Yellowstone in Winter 2018 Trip Report

By Eric Rock on Mar 13, 2018

The weather during a photography trip can be seen as a make-it or break-it element for travelers. This year’s two winter trips in Yellowstone National Park had plenty of weather to go around! Winter in Yellowstone is about snow, and this year Yellowstone did not disappoint. With temperatures seemingly locked in just around freezing for two weeks, and warm, moist air moving in off the Pacific Ocean, we had a fresh blanket of new snow nearly every day of our photo trips. The fresh mantle of snow was a welcome addition to each day’s adventures as we set out to work the park’s many photographic subjects. (Being prepared is a big part of enjoying a winter photography trip to Yellowstone, and all of our trip participants were very well prepared for the snowy conditions.)
Yellowstone in Winter 2018 photo tourEven with the extra snowfall, our travel was accomplished in comfort in two of the best snow coaches available in Yellowstone. Piloted by two knowledgeable and safety-minded drivers, our photographic journeys took us through the wintry interior of Yellowstone as we searched for wildlife subjects, and visited geyser basins and waterfalls. For our first three nights of each trip we stayed in the community of West Yellowstone, where access to the park was through the Madison River Valley. Our early morning drives into the park allowed regular encounters with bison, elk and bald eagles, providing each of our photographers with good portfolio images along the way.
Our days were spent photographing along the Gibbon and Firehole River drainages. The combination of snowy landscapes and open water flowing from the numerous geothermal areas worked well for dramatic landscape compositions. On our second trip, the snowy conditions permitted us to make the journey to the Grand Canyon of the Yellowstone. Between snow squalls, the group was able to get moody and atmospheric images of Lower Falls from multiple perspectives from the overlooks, including Artist Point.  
These trips were planned to include two nights in the interior of Yellowstone at the Old Faithful Snow Lodge. Here, we photographed around Upper Geyser Basin, allowing us an extra opportunity to take advantage of changing light conditions and shoot many of the area’s prominent features. We spent time photographing multiple geothermal features, including Old Faithful, Lion Geyser and—one of my favorites—Castle Geyser as they erupted. Winter in the geyser basins almost always provides scenes of mystical proportions, including colorful pools of hot water and drifting steam. Walking through these geothermal basins offers the landscape photographer new colors, textures and patterns of the thermal bacterial mats, adding new elements to winter compositions. These photographic explorations through the geyser basins also provided the groups with some wonderful chances to photograph bison in steam-strewn valley landscapes and the occasional coyote on the prowl for its next meal.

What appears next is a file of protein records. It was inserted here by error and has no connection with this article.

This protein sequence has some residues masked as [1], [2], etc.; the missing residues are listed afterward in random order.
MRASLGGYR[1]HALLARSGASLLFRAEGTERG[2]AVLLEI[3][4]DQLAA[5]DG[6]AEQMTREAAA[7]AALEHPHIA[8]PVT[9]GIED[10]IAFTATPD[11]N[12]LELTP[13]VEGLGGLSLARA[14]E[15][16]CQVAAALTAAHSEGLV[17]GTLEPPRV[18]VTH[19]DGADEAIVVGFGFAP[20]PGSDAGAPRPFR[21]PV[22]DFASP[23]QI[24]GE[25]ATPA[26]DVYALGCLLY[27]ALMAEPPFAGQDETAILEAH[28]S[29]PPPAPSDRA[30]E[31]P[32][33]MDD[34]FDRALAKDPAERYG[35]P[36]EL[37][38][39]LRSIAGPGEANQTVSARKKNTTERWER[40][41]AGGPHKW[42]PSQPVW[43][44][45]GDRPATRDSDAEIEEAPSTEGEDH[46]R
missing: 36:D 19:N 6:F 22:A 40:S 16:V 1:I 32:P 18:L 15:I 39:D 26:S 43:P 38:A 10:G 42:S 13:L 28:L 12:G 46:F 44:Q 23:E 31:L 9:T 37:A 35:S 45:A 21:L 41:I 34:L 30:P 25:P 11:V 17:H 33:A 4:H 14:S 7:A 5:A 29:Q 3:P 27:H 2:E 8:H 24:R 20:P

Bison in Yellowstone National Park 2018A highlight of the first trip was an encounter with the Wapiti Lake wolf pack. We had heard the pack had made a kill of a bull elk near Willow Flats the day before, so we made a plan to check the area the next morning. Our plans were successful, as we located the kill site and stationed ourselves at an optimal distance for photography with respect to the carcass. It wasn’t long before several members of the pack came into the site to feed. Over the next few hours, at least seven pack members took opportunities to feed, providing ample chances for our travelers to photograph feeding behavior, as well as the frequent comings and goings of the wolves. With snowfall heavy on some occasions everyone was able to work the snowy environment into their images for extra impact.
Each photo trip’s last full day was utilized photographing Yellowstone’s Northern Range, where much of the wildlife is concentrated in the winter due to the heavy snowpack in the interior of the park. Along with more chances to photograph bison and elk in snowy landscapes, the Northern Range also gave us the best chances to photograph Rocky Mountain bighorn sheep. Our second photography group was privy to some unmatched photographic opportunities with a group of seven majestic rams as they pawed and foraged their way along one of the hillsides in the Lamar Valley. Participants wanting additional landscape images found a lone Douglas fir on a snowy hillside near Soda Butte, photographing the wintry scene with the tree in a snowbound landscape.
Trip leader Jeff Vangua instructing a Photo Safaris client in Yellowstone National ParkIn summary, these two photographic trips had the challenge of warmer than average temperatures and snowier than expected conditions. Yet they ended up being very productive shoots for both of our groups. The wildlife, while usually sparse in the interior of the park in winter, provided far more images than one could ever imagine. The usually ever-present bison were even more present. The elk, wolves, coyotes, swans, otters and eagles all added to the wonderful image making. Our photo travelers took on the winter challenges of low light and sometimes significant snowfall to make images with a distinct wintry mood, adding to the beauty of their wildlife and landscape images. 

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